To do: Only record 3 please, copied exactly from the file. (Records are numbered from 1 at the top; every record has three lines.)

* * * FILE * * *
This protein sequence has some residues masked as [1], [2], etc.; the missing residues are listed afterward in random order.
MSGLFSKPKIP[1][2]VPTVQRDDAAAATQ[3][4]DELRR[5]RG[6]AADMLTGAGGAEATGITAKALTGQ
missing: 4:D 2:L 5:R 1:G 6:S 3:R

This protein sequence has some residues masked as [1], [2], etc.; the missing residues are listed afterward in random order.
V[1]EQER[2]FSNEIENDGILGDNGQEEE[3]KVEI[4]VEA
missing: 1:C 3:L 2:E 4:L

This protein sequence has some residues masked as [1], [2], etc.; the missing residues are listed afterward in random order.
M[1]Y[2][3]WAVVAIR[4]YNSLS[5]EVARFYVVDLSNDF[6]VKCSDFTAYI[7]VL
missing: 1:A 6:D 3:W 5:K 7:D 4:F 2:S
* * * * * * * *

This protein sequence has some residues masked as [1], [2], etc.; the missing residues are listed afterward in random order.
M[1]Y[2][3]WAVVAIR[4]YNSLS[5]EVARFYVVDLSNDF[6]VKCSDFTAYI[7]VL
missing: 1:A 6:D 3:W 5:K 7:D 4:F 2:S